Connecticut is close to a deal with the tribes over rights to sports betting.
There is no small amount of disagreement over whether Connecticut should allow the game of chance Keno to be offered by the Connecticut Lottery Corporation in restaurants, bars, and convenience stores. There were dozens of witnesses addressing the issue (H.B. 7054) at a recent hearing, calling the idea everything from a good source of money for education to a regressive and harmful game that preys on low-income residents. Here are some examples.
While Gov. Dannel P. Malloy was noncommittal Tuesday about a proposed expansion of gaming in Connecticut, it drew support from business, labor and municipal leaders.
Keno, the unwanted child of Connecticut politics, vilified by gambling opponents and publicly defended by no major political figure, improbably remains alive as the General Assembly begins the last two weeks of the 2014 session.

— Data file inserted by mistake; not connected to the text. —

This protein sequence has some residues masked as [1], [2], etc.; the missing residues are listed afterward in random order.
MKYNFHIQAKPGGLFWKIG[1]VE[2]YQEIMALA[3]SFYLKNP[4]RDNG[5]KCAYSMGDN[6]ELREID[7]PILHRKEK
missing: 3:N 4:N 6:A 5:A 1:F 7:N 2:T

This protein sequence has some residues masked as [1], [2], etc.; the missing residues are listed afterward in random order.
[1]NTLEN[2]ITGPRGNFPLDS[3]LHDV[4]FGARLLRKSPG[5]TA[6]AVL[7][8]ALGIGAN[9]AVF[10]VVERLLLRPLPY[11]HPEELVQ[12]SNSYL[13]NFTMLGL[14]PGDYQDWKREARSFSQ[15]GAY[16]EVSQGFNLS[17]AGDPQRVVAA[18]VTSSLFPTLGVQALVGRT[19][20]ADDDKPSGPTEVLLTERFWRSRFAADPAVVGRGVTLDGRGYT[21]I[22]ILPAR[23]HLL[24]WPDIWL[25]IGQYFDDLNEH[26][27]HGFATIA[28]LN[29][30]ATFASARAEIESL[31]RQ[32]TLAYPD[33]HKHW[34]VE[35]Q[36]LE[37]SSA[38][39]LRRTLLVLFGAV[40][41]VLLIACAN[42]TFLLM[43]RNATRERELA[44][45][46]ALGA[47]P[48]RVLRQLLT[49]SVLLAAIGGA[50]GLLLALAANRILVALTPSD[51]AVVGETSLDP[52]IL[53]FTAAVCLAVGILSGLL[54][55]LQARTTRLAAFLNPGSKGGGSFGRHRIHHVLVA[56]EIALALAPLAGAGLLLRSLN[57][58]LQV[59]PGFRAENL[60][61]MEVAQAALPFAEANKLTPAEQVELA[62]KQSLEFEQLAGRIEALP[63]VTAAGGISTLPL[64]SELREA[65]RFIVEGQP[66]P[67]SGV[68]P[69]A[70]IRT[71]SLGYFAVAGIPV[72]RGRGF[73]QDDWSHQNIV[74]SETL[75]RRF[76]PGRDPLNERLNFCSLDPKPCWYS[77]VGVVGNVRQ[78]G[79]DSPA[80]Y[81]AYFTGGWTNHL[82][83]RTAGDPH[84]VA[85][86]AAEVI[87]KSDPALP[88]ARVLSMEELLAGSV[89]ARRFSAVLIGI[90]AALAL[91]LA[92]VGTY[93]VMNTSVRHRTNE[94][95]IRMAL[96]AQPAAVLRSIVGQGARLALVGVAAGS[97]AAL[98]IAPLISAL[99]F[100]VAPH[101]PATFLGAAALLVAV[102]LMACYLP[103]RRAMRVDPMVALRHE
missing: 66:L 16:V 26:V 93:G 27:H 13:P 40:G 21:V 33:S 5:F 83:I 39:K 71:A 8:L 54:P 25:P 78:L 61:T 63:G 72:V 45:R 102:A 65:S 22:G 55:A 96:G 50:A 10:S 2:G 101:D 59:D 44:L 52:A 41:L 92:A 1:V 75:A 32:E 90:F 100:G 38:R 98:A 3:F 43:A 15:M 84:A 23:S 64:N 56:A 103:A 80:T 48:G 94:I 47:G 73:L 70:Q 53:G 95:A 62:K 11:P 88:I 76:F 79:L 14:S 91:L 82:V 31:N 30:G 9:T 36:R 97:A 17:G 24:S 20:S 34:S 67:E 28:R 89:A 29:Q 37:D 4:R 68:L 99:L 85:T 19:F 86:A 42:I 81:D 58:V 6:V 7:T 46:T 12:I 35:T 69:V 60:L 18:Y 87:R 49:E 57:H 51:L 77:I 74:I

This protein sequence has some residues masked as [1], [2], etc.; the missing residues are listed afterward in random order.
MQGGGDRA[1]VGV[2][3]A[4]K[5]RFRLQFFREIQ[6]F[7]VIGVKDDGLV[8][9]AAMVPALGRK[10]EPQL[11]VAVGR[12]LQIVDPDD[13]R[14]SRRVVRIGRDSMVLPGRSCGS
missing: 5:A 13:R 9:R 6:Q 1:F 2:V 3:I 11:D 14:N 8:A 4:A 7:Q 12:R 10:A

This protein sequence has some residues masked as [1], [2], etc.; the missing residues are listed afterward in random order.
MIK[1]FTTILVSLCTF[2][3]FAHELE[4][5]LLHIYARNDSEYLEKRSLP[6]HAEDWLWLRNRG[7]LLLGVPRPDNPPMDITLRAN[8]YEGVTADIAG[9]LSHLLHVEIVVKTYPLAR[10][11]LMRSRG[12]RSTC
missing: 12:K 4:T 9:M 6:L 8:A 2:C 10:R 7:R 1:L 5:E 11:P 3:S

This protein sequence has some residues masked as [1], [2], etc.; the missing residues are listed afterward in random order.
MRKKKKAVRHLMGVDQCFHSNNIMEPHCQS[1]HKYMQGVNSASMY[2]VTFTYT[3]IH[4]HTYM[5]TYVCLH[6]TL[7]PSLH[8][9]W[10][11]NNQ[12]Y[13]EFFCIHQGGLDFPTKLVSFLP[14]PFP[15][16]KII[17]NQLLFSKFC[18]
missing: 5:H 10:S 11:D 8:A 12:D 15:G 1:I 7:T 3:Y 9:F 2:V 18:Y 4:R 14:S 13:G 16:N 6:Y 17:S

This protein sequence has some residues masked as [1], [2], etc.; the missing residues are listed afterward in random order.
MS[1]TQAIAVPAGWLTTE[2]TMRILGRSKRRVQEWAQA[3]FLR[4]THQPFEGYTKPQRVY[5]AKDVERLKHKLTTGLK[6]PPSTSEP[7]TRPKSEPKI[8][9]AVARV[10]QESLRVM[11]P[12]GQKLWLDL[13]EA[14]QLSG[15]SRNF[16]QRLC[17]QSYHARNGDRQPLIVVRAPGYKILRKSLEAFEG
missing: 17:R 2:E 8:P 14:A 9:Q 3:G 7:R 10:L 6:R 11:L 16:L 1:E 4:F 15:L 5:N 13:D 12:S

In the oddly one-sided debate over whether to stop the Connecticut Lottery Corp. from launching keno, the Lottery seems to have finally found its voice, perhaps inspired by its old marketing slogan: “You can’t win, if you don’t play.”
The majority leaders of the Connecticut General Assembly Wednesday said they support repealing Keno, a bingo-style gambling game that lawmakers approved last year when facing a deficit to generate new revenue.
The Connecticut Lottery took a step Thursday toward bringing keno to bars, restaurants and other outlets next year, while legislators in Hartford began a study of the feasibility of introducing video slots to pari-mutuel facilities in Bridgeport, New Haven and Windsor Locks.